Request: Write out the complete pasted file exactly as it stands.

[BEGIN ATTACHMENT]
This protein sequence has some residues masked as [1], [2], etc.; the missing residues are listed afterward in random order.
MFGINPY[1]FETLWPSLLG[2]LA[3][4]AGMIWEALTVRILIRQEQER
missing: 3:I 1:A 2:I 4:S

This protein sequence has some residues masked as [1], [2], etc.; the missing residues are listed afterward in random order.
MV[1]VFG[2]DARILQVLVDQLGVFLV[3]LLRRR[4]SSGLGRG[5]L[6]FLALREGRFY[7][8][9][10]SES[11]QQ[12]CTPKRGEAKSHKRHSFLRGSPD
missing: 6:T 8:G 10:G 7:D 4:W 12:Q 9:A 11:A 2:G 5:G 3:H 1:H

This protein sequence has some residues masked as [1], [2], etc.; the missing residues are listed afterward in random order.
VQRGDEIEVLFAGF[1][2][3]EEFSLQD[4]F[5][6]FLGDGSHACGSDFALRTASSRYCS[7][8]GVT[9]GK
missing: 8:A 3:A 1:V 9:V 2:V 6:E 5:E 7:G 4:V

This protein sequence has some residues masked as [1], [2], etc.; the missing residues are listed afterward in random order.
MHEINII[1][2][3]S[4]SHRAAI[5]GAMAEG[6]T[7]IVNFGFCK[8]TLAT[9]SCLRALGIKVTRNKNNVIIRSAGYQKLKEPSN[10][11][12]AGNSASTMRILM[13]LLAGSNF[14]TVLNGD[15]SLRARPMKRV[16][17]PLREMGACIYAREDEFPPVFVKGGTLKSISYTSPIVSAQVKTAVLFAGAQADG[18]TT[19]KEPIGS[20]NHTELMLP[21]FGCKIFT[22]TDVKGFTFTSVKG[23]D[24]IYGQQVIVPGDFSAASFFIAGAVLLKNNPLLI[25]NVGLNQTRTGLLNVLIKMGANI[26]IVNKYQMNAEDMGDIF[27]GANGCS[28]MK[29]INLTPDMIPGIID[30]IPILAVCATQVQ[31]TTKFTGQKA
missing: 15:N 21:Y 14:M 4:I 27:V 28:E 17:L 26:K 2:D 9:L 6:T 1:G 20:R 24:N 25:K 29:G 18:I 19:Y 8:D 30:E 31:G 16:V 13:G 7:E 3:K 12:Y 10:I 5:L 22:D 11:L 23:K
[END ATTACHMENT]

This protein sequence has some residues masked as [1], [2], etc.; the missing residues are listed afterward in random order.
MFGINPY[1]FETLWPSLLG[2]LA[3][4]AGMIWEALTVRILIRQEQER
missing: 3:I 1:A 2:I 4:S

This protein sequence has some residues masked as [1], [2], etc.; the missing residues are listed afterward in random order.
MV[1]VFG[2]DARILQVLVDQLGVFLV[3]LLRRR[4]SSGLGRG[5]L[6]FLALREGRFY[7][8][9][10]SES[11]QQ[12]CTPKRGEAKSHKRHSFLRGSPD
missing: 6:T 8:G 10:G 7:D 4:W 12:Q 9:A 11:A 2:G 5:G 3:H 1:H

This protein sequence has some residues masked as [1], [2], etc.; the missing residues are listed afterward in random order.
VQRGDEIEVLFAGF[1][2][3]EEFSLQD[4]F[5][6]FLGDGSHACGSDFALRTASSRYCS[7][8]GVT[9]GK
missing: 8:A 3:A 1:V 9:V 2:V 6:E 5:E 7:G 4:V

This protein sequence has some residues masked as [1], [2], etc.; the missing residues are listed afterward in random order.
MHEINII[1][2][3]S[4]SHRAAI[5]GAMAEG[6]T[7]IVNFGFCK[8]TLAT[9]SCLRALGIKVTRNKNNVIIRSAGYQKLKEPSN[10][11][12]AGNSASTMRILM[13]LLAGSNF[14]TVLNGD[15]SLRARPMKRV[16][17]PLREMGACIYAREDEFPPVFVKGGTLKSISYTSPIVSAQVKTAVLFAGAQADG[18]TT[19]KEPIGS[20]NHTELMLP[21]FGCKIFT[22]TDVKGFTFTSVKG[23]D[24]IYGQQVIVPGDFSAASFFIAGAVLLKNNPLLI[25]NVGLNQTRTGLLNVLIKMGANI[26]IVNKYQMNAEDMGDIF[27]GANGCS[28]MK[29]INLTPDMIPGIID[30]IPILAVCATQVQ[31]TTKFTGQKA
missing: 15:N 21:Y 14:M 4:I 27:V 28:E 17:L 26:K 2:D 9:L 6:T 1:G 20:R 24:N 25:K 29:G 18:I 19:Y 8:D 30:E 31:G 16:V 13:G 7:E 3:K 12:Y 10:I 5:L 22:D 11:L 23:K